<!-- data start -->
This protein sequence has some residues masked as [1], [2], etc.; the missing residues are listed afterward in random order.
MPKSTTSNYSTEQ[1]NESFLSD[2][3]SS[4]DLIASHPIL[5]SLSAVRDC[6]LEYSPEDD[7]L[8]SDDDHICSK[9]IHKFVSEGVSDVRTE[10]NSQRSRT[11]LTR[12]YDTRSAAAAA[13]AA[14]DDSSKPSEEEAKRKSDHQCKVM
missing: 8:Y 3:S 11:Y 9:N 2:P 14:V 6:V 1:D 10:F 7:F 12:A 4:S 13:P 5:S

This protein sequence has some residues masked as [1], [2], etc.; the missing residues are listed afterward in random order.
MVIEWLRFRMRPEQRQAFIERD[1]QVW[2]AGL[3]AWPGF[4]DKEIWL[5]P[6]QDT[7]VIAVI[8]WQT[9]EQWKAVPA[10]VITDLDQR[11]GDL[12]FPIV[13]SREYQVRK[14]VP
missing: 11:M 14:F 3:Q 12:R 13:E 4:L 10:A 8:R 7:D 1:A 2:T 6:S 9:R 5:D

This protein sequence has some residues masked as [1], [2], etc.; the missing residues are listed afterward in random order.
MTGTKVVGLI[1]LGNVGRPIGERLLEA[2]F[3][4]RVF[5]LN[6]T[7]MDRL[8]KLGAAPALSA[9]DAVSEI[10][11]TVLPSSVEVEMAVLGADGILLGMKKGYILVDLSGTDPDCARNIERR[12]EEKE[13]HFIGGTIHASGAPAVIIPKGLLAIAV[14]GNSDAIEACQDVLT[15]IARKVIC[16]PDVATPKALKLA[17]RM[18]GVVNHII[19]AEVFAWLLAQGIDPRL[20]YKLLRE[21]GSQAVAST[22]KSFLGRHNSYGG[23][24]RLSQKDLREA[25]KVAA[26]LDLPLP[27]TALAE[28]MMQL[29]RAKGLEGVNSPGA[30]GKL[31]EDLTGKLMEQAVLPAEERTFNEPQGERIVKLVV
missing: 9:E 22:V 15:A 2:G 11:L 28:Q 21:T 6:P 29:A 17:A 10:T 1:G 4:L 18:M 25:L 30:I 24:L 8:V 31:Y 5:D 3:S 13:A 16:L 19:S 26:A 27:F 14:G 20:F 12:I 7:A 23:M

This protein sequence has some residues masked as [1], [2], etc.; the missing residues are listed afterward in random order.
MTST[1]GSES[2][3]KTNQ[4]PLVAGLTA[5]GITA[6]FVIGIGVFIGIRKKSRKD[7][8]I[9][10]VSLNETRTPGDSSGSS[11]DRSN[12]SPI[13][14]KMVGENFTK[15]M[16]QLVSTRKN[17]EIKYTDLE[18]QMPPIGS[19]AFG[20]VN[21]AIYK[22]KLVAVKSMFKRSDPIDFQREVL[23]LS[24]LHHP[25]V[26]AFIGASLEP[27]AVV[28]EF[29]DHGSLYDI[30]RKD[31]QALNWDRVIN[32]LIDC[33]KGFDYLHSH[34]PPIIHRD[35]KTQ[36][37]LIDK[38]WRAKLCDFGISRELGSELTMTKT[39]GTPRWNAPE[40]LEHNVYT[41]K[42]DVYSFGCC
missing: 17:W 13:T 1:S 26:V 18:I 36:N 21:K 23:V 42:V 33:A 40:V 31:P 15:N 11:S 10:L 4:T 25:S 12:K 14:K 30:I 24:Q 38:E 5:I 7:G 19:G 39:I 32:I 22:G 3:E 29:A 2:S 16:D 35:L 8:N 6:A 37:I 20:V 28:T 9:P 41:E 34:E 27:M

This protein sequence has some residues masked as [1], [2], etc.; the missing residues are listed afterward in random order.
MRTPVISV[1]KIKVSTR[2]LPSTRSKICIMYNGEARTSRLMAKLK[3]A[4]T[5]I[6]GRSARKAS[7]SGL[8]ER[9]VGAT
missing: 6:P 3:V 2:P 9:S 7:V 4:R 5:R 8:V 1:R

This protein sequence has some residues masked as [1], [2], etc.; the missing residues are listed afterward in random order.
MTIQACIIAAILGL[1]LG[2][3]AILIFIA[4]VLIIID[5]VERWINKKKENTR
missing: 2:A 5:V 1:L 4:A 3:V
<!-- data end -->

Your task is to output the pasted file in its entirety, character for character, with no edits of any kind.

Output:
This protein sequence has some residues masked as [1], [2], etc.; the missing residues are listed afterward in random order.
MPKSTTSNYSTEQ[1]NESFLSD[2][3]SS[4]DLIASHPIL[5]SLSAVRDC[6]LEYSPEDD[7]L[8]SDDDHICSK[9]IHKFVSEGVSDVRTE[10]NSQRSRT[11]LTR[12]YDTRSAAAAA[13]AA[14]DDSSKPSEEEAKRKSDHQCKVM
missing: 8:Y 3:S 11:Y 9:N 2:P 14:V 6:V 1:D 10:F 7:F 12:A 4:S 13:P 5:S

This protein sequence has some residues masked as [1], [2], etc.; the missing residues are listed afterward in random order.
MVIEWLRFRMRPEQRQAFIERD[1]QVW[2]AGL[3]AWPGF[4]DKEIWL[5]P[6]QDT[7]VIAVI[8]WQT[9]EQWKAVPA[10]VITDLDQR[11]GDL[12]FPIV[13]SREYQVRK[14]VP
missing: 11:M 14:F 3:Q 12:R 13:E 4:L 10:A 8:R 7:D 1:A 2:T 6:S 9:R 5:D

This protein sequence has some residues masked as [1], [2], etc.; the missing residues are listed afterward in random order.
MTGTKVVGLI[1]LGNVGRPIGERLLEA[2]F[3][4]RVF[5]LN[6]T[7]MDRL[8]KLGAAPALSA[9]DAVSEI[10][11]TVLPSSVEVEMAVLGADGILLGMKKGYILVDLSGTDPDCARNIERR[12]EEKE[13]HFIGGTIHASGAPAVIIPKGLLAIAV[14]GNSDAIEACQDVLT[15]IARKVIC[16]PDVATPKALKLA[17]RM[18]GVVNHII[19]AEVFAWLLAQGIDPRL[20]YKLLRE[21]GSQAVAST[22]KSFLGRHNSYGG[23][24]RLSQKDLREA[25]KVAA[26]LDLPLP[27]TALAE[28]MMQL[29]RAKGLEGVNSPGA[30]GKL[31]EDLTGKLMEQAVLPAEERTFNEPQGERIVKLVV
missing: 9:E 22:V 15:A 2:G 11:L 28:Q 21:T 6:P 29:A 17:A 10:T 1:G 4:L 18:M 25:L 30:I 24:L 8:V 31:Y 5:D 3:S 13:A 16:L 19:S 26:A 27:F 14:G 20:F 12:I 7:A 23:M

This protein sequence has some residues masked as [1], [2], etc.; the missing residues are listed afterward in random order.
MTST[1]GSES[2][3]KTNQ[4]PLVAGLTA[5]GITA[6]FVIGIGVFIGIRKKSRKD[7][8]I[9][10]VSLNETRTPGDSSGSS[11]DRSN[12]SPI[13][14]KMVGENFTK[15]M[16]QLVSTRKN[17]EIKYTDLE[18]QMPPIGS[19]AFG[20]VN[21]AIYK[22]KLVAVKSMFKRSDPIDFQREVL[23]LS[24]LHHP[25]V[26]AFIGASLEP[27]AVV[28]EF[29]DHGSLYDI[30]RKD[31]QALNWDRVIN[32]LIDC[33]KGFDYLHSH[34]PPIIHRD[35]KTQ[36][37]LIDK[38]WRAKLCDFGISRELGSELTMTKT[39]GTPRWNAPE[40]LEHNVYT[41]K[42]DVYSFGCC
missing: 17:W 13:T 1:S 26:V 18:I 36:N 21:K 23:V 42:V 33:A 40:V 31:P 15:N 11:S 10:L 4:T 25:S 12:K 14:K 30:I 24:Q 38:E 5:I 7:G 19:G 39:I 32:I 22:G 3:E 29:A 2:S 16:D 35:L 8:N 6:A 37:I 20:V 28:T 9:P 41:E 34:E 27:M

This protein sequence has some residues masked as [1], [2], etc.; the missing residues are listed afterward in random order.
MRTPVISV[1]KIKVSTR[2]LPSTRSKICIMYNGEARTSRLMAKLK[3]A[4]T[5]I[6]GRSARKAS[7]SGL[8]ER[9]VGAT
missing: 6:P 3:V 2:P 9:S 7:V 4:R 5:R 8:V 1:R

This protein sequence has some residues masked as [1], [2], etc.; the missing residues are listed afterward in random order.
MTIQACIIAAILGL[1]LG[2][3]AILIFIA[4]VLIIID[5]VERWINKKKENTR
missing: 2:A 5:V 1:L 4:A 3:V